Suspicious Minds

Suspicious Minds

Somehow, it seems both like yesterday, and also lifetimes ago. Somewhere in Zambia, at a school and near a blacktop basketball court, I drifted away from the crowd. What I found was a game of soccer, being played by children with the joy that only children possess. Given the choice between a covert mission to preach to students learning to play basketball, or kicking a ball with those who could not speak the language I knew, I chose the latter.

Immediately I noticed that the ball which was in play, was made of plastic bags. Tightly wound together and made of necessity, but with great skill. Skill was something I lacked when it came to the game of soccer. None of the children away from the “planned activity” for my day spoke great English. But, I was a tall guy from another country, so they entertained my interest and laughed at my inability.

Play was stopped on more than one occasion, by a two year-old boy, who kept wandering onto the makeshift field. Patiently, but with a sense of urgency, the players ushered him off the field. Mostly for the flowing of the game, but also with some concern for the boys safety. Eventually, the game just stopped, as the smaller child walked up to me, dragging a sweater across the ground.

He stood there, him being two feet tall and my standing over six feet. Staring at me with some knowing. I returned the stare with the same knowing. I still search my heart, soul, and mind for that knowing.

The child began to spin in circles, holding his arm out, his sweater clinched at the end of a sleeve and hitting my leg. Not to be outdone, I began to hop over the sweater. Then I began to jump over the sweater. Him trying to hit me and me trying to jump as high as I could. All of those who were before playing soccer watched and laughed. All those commissioned and enlisted to preach their version of the Gospel continued to play basketball.

Lonnie, the missionary charged with taking care of twenty goofy college students, called me over to the side of the court. He introduced me to a young reporter for some Southern Baptist news outlet. We spoke for a moment, exchanging courtesies expected for such meetings. As I faded from the conversation, wanting to get back to the unsanctioned fun I was having, I heard the two men speaking about some event in a neighboring city.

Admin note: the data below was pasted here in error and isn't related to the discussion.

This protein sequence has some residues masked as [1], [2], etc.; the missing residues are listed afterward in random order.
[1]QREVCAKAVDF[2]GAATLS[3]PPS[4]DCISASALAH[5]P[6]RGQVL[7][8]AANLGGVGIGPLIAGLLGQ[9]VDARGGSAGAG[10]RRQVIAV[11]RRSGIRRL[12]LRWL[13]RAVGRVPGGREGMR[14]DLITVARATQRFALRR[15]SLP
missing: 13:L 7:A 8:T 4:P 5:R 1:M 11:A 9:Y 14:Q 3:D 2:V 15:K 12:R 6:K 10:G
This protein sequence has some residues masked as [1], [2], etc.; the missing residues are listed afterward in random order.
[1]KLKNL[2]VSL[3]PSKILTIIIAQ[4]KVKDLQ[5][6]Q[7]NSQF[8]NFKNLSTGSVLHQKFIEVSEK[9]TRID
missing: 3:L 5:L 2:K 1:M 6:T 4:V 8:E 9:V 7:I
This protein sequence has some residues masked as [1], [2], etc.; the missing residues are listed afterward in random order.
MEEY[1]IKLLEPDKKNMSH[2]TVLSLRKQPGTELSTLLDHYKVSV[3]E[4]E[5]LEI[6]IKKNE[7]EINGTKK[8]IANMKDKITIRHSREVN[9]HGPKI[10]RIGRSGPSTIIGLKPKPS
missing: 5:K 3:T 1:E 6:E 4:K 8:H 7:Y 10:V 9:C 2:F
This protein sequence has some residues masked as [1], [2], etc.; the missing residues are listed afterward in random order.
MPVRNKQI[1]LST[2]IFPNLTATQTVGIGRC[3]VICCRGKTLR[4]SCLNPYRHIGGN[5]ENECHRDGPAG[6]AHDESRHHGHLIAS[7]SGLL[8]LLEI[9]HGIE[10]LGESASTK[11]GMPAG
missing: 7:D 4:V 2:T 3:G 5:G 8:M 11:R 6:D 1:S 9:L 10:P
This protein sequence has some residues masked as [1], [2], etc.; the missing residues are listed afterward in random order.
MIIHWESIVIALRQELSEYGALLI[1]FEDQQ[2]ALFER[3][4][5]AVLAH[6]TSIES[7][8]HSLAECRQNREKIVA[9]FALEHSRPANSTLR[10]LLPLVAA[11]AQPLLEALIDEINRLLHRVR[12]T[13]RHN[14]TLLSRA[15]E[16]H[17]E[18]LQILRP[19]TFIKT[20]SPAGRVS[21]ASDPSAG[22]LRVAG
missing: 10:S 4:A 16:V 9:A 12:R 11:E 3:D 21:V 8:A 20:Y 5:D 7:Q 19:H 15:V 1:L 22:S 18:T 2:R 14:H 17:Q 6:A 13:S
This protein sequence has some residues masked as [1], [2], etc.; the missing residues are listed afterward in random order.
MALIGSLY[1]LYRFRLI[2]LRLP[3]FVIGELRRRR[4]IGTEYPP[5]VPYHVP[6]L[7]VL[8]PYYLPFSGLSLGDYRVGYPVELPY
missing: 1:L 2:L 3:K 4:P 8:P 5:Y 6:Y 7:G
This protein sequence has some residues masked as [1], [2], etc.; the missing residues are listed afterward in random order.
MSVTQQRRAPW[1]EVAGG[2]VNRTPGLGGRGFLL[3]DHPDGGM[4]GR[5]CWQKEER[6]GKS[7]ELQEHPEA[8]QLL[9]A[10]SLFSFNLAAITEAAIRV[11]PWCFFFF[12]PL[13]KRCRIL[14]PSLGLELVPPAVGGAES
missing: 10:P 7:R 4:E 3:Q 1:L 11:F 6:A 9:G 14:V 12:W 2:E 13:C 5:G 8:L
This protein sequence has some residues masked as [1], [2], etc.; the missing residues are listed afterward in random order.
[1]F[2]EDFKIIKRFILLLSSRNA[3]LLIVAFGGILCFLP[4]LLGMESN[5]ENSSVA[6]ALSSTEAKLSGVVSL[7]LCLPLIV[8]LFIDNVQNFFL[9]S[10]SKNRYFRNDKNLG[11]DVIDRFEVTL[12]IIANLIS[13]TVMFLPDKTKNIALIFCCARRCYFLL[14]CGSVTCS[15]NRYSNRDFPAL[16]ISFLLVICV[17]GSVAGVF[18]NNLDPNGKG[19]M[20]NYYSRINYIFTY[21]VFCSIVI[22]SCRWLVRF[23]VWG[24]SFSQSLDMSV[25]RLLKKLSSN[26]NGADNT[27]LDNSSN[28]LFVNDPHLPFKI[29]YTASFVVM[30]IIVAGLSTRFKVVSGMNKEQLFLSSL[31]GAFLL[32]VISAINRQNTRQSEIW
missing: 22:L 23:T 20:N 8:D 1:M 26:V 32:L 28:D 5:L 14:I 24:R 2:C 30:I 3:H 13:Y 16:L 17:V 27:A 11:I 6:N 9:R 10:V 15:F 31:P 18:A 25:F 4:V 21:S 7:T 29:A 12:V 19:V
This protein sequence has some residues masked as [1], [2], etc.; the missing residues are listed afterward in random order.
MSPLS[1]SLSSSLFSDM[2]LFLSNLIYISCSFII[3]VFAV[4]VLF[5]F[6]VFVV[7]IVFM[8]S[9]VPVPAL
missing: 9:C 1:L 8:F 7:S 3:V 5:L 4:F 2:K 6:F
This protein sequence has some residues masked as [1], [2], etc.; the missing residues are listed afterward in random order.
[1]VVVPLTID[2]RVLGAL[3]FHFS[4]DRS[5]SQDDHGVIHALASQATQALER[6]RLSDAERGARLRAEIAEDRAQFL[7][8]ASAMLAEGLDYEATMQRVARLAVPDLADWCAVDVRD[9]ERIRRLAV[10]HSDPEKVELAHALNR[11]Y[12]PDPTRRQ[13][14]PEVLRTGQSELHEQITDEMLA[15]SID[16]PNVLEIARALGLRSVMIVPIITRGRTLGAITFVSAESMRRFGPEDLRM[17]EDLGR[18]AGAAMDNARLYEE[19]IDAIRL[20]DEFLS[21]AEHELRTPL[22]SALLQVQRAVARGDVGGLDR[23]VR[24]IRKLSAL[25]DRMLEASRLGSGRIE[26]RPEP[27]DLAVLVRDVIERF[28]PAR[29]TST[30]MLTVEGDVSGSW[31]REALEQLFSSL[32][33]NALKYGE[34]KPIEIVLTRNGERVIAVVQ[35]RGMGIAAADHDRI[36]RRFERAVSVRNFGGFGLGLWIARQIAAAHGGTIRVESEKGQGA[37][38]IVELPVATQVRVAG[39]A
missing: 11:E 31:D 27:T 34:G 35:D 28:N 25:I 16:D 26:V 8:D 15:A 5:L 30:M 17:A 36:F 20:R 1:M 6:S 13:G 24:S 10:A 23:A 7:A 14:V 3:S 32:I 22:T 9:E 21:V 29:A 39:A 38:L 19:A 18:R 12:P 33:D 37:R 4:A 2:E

If you have ever spent any time around Southern Baptists, you understand their obsession with numbers. How much offering was collected? How many “souls were saved” last Sunday? What number of members does your church have? What was the attendance? It always reminded me of some version of a man or woman carving notches on their bedpost, veiled with the cover of sanctification.

My missionary friend asked my new reporter friend, “How many people were baptized in Kitwe last week?”

The reporter said that he was there, but the number he spoke was lower than the number the missionary had expected. When Lonnie said he had read there were many more baptisms, the reporter looked sheepishly at me and said, “sometimes the numbers are exaggerated.”

For the record, the official record, like my official record (which is not official or real at all), nothing about that month was about me teaching anything. What could I know of anything that happened worlds away from what I had grown to know? God and I agreed beforehand, I would play basketball and learn as much as I could. What I learned that day, was that children know more of God than I, or any reporter, will ever know again.

You may have expected me to say that I learned that even Baptist reporters exaggerated and expand on their stories. I knew this already. Not because they are bad, or dishonest, but because they are human, and they are selling memberships to an organization. No one wants to tell the emperor he has no clothes. I knew this already.

When I pray, or meditate, I often find myself back in Zambia, playing with children, wondering where they may be now. I think also of the flowers and the people there. I find my mind drifting to the smell of charcoal burning as people warmed themselves during the cool nights.

Then I look around.

The beauty I bathed in there, is what I bathe in here. Children, flowers and people, the burning of charcoal, is all in my world, though that world is miles and years away. Joy, happiness, and the shying away of speaking on behalf of religion (or even God), exist in me today. Even in the middle of a worldwide crisis. A pandemic. But there exists in me also a suspicious mind.

The news that is reported is naturally about the frightening things. In the scheme of things, there is no good or bad, but in the reporting of things, there are things that sell and things that do not. People choose, from day to day, to feed the fear or the love in themselves. Love seems to be starving. It is not.

When we feed fear, it takes small bites and does not use the food to its advantage. In short, fear does not last long. It is addictive, but it is short lived.

When we feed love, it lasts. It makes a difference and it is remembered in times of reflection. Love will always win, because it is stronger and uses what we offer it more efficiently. Ask any child playing soccer in Zambia with a ball made of plastic bags. I have. They agree.

As for the game with the sweater… the universe and I still play. It spins in circles and I jump as high as I can. Not because what the sweater wields will cause me harm, but because for a moment, as I flow with what it swings, I am flying. Whether I decide a thing is good or bad, my interaction is what matters. We are playing games with the universe.

Here are the rules if you would like to play along:

  1. There is only love.
  2. There are no other rules.

Find plenty of food for the love inside you and keep up the good work. There are good things in store.


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